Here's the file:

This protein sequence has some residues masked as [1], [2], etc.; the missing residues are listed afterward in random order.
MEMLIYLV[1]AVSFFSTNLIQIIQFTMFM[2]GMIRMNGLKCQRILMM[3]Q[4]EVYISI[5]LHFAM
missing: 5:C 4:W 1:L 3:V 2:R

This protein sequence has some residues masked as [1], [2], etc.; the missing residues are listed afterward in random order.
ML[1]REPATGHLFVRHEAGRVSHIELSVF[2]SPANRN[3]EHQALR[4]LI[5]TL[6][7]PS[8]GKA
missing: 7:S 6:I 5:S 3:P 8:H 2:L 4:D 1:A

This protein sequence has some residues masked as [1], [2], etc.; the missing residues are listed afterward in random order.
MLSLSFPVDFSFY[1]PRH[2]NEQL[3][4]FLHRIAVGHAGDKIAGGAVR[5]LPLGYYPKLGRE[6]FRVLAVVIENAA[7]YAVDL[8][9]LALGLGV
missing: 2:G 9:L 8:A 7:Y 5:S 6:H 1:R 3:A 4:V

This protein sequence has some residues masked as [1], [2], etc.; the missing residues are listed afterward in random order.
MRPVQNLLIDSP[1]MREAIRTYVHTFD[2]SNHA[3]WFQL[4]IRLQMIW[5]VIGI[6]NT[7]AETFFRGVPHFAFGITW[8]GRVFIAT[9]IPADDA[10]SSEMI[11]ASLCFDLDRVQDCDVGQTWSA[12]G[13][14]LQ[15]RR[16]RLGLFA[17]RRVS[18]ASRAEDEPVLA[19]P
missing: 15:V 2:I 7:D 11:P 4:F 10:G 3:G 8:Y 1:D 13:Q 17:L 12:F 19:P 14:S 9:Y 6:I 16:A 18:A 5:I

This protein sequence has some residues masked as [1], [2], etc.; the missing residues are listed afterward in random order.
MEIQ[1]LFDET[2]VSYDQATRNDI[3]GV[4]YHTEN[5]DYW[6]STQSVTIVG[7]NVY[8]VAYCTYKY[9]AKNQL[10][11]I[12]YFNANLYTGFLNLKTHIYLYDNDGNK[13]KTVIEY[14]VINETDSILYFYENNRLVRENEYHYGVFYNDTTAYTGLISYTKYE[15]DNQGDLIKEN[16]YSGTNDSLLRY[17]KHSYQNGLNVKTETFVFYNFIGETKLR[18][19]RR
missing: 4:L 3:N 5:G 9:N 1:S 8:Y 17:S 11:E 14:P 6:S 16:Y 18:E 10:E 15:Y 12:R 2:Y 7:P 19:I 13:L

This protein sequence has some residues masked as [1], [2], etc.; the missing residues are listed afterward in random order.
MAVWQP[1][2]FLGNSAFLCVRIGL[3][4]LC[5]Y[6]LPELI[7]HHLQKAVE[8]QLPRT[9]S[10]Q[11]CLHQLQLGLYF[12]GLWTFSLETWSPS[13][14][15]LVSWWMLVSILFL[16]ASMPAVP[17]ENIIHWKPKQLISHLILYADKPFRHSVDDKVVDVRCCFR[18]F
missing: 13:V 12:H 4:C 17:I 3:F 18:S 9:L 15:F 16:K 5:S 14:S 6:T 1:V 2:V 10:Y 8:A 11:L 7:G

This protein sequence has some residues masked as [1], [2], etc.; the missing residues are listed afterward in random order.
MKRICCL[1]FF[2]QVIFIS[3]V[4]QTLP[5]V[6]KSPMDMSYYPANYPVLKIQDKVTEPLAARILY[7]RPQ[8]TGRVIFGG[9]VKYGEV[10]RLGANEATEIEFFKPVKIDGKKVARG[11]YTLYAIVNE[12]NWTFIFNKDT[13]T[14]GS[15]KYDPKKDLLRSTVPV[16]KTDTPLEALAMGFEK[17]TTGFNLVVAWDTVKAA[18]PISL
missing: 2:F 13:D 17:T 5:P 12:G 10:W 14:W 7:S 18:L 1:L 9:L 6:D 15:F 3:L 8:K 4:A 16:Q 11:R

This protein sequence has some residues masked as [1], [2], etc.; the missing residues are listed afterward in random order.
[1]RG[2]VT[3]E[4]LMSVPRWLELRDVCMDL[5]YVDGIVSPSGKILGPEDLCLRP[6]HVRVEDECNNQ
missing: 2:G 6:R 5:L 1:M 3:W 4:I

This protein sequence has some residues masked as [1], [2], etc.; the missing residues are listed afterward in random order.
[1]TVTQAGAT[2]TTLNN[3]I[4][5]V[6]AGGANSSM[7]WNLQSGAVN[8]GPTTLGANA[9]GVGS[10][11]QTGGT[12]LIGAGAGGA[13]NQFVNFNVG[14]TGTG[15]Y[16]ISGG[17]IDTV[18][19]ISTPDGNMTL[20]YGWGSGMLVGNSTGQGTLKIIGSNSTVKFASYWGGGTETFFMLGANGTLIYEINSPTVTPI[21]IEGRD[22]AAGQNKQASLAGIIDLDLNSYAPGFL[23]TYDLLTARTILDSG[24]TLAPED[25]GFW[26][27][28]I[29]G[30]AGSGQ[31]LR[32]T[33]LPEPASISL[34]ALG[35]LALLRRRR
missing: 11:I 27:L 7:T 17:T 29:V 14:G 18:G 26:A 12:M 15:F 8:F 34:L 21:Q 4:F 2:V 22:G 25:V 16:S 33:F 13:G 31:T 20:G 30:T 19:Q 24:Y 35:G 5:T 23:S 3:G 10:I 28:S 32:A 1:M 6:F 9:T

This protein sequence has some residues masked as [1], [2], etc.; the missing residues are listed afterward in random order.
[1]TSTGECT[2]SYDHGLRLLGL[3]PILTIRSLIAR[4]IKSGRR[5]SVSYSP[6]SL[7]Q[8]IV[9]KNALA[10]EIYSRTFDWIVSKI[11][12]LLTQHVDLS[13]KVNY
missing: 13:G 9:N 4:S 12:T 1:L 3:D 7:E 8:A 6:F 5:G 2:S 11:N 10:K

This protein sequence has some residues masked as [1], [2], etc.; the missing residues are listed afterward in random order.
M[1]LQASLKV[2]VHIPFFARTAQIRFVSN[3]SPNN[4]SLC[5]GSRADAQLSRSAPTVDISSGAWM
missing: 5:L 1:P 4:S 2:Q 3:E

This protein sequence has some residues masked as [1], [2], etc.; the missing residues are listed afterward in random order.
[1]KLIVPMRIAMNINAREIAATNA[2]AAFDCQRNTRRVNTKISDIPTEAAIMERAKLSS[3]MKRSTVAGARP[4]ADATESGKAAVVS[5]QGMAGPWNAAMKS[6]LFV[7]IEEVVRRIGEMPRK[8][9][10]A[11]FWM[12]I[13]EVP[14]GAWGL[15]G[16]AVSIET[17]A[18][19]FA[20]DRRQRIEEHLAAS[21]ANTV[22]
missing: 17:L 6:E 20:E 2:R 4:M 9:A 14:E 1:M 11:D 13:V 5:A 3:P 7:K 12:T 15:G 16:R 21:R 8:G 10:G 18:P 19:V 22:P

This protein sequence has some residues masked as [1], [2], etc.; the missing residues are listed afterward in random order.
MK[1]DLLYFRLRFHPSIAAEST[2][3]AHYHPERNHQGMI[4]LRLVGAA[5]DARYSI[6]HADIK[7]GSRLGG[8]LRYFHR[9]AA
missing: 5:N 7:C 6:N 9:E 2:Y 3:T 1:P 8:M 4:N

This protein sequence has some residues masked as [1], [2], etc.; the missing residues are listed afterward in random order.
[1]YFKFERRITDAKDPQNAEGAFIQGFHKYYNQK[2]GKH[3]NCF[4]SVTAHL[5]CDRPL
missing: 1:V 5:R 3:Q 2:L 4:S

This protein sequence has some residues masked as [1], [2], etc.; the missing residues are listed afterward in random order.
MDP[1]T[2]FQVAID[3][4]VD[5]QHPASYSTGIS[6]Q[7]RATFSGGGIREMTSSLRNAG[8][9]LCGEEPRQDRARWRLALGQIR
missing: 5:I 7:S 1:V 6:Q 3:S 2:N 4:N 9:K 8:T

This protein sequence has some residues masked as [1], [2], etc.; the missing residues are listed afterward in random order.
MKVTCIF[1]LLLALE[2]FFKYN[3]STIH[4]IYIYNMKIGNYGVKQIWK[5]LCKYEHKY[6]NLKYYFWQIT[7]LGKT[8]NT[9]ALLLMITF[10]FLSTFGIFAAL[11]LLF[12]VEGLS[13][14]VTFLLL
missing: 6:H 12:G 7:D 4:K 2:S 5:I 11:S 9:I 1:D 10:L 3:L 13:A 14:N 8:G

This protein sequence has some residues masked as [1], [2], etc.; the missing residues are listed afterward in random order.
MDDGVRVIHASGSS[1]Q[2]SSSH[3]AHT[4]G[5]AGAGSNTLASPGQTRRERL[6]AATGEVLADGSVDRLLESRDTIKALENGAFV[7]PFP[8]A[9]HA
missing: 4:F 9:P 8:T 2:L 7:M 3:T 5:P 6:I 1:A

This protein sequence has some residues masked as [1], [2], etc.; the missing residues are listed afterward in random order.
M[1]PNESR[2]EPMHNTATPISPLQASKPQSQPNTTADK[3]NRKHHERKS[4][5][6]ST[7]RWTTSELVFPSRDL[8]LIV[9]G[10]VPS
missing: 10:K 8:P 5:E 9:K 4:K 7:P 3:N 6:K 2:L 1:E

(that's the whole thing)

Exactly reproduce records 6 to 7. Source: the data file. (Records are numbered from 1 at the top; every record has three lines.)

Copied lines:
This protein sequence has some residues masked as [1], [2], etc.; the missing residues are listed afterward in random order.
MAVWQP[1][2]FLGNSAFLCVRIGL[3][4]LC[5]Y[6]LPELI[7]HHLQKAVE[8]QLPRT[9]S[10]Q[11]CLHQLQLGLYF[12]GLWTFSLETWSPS[13][14][15]LVSWWMLVSILFL[16]ASMPAVP[17]ENIIHWKPKQLISHLILYADKPFRHSVDDKVVDVRCCFR[18]F
missing: 13:V 12:H 4:C 17:I 3:F 18:S 9:L 15:F 16:K 5:S 14:S 6:T 1:V 2:V 10:Y 8:A 11:L 7:G

This protein sequence has some residues masked as [1], [2], etc.; the missing residues are listed afterward in random order.
MKRICCL[1]FF[2]QVIFIS[3]V[4]QTLP[5]V[6]KSPMDMSYYPANYPVLKIQDKVTEPLAARILY[7]RPQ[8]TGRVIFGG[9]VKYGEV[10]RLGANEATEIEFFKPVKIDGKKVARG[11]YTLYAIVNE[12]NWTFIFNKDT[13]T[14]GS[15]KYDPKKDLLRSTVPV[16]KTDTPLEALAMGFEK[17]TTGFNLVVAWDTVKAA[18]PISL
missing: 2:F 13:D 17:T 5:P 12:G 10:W 14:W 7:S 18:L 1:L 9:L 6:D 15:F 3:L 8:K 4:A 16:Q 11:R